Tier 5: The Best of the Rest
My love of Chig Okonkwo has been well-established on the Razzball Podcast. In a team where the WR2 is Nick Westbrook-Ikhine and the running back doesn’t catch many balls, Okonkwo must be extremely busy. When you add in his athletic profile and the release of Austin Hooper, the sky is the limit for the second-year man. David Njoku has been getting a lot of buzz, but there’s so much competition in Cleveland! Nick Chubb, Amari Cooper, Elijah Moore, Donovan Peoples-Jones, Cedric Tillman and Deshaun Watson’s legs.
It’s hard to imagine Njoku getting enough volume to be more than a low-end TE1, so don’t pay for more. Dalton Schultz heads to Houston with a rookie quarterback who could easily lean on underneath targets as he acclimatizes to the NFL. With few true pass-catching weapons around him, Schultz is the kind of security blanket Stroud could love. Tyler Higbee is in a similar spot as Okonkwo, with massive target hog Cooper Kupp his only real competition for receptions.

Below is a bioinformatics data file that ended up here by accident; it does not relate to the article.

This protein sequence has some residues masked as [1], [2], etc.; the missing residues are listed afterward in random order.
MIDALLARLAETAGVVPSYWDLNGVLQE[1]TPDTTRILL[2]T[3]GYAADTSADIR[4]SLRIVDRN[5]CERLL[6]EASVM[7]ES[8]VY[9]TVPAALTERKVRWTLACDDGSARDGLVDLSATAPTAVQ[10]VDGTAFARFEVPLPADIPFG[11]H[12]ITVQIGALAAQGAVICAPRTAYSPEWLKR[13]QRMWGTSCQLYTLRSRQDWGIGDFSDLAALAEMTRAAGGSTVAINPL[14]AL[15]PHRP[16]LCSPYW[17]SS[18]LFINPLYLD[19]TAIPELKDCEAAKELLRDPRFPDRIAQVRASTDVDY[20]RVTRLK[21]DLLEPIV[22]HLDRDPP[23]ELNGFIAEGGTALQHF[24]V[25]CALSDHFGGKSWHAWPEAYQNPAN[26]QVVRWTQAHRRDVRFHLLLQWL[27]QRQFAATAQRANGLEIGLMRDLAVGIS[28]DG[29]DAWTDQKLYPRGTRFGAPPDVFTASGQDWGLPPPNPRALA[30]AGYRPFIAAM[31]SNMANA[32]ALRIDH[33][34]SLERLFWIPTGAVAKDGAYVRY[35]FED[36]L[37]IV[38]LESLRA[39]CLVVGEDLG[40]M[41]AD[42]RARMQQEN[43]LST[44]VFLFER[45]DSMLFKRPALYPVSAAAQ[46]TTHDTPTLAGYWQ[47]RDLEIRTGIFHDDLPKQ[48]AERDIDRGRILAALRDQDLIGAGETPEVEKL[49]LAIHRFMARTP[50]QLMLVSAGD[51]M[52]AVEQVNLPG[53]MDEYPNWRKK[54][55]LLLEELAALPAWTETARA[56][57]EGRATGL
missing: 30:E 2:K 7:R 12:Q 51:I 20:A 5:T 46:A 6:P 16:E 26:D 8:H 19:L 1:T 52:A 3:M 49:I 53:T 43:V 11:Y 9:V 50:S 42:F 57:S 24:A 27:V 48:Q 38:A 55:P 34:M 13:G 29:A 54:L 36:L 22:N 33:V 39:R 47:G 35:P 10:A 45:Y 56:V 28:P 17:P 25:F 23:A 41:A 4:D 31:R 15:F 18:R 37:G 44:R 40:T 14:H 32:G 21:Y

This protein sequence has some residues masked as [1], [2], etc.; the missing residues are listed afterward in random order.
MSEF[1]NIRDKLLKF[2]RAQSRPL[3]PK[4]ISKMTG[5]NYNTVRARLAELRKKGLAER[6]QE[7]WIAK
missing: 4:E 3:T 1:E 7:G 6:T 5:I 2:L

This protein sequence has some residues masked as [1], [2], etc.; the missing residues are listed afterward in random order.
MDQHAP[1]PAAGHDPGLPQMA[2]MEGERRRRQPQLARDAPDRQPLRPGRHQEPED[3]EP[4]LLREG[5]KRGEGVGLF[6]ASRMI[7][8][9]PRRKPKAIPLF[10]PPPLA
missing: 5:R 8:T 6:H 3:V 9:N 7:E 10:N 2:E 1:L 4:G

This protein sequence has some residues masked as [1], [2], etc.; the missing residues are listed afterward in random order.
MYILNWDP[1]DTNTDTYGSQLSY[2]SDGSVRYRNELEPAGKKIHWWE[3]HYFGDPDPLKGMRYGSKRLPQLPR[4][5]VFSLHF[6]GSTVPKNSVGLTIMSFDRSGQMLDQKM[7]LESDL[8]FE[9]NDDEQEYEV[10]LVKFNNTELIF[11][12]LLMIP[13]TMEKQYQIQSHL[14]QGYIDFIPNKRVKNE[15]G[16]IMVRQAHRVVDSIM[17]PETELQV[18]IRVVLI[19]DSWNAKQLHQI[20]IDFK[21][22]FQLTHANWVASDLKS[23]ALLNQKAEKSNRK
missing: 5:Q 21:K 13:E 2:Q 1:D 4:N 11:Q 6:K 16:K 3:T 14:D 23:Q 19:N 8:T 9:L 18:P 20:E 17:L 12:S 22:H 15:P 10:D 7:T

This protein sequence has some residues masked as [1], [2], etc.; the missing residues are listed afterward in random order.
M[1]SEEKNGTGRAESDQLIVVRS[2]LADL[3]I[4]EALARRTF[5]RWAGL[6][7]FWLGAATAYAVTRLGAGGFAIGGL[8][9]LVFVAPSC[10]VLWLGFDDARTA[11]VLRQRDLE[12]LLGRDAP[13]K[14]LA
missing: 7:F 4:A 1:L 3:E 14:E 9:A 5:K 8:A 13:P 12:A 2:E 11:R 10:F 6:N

While Kupp will suck up a lot of attention, Higbee will get plenty of opportunities too. Greg Dulcich is a guy who could be primed for a second-year breakout as an early favorite of Sean Payton. Though with a lot of target competition and a quarterback that looked mediocre at best in 2022, it’s hard to see a fantasy league-winning season coming for the young Bronco.
Tier 6: Other Starters
- Dalton Kincaid (BUF)
- Cole Kmet (CHI)
- Gerald Everett (LAC)
- Irv Smith Jr (CIN)
- Juwan Johnson (NO)
- Sam LaPorta (DET)
- Michael Mayer (LV)
- Logan Thomas (WAS)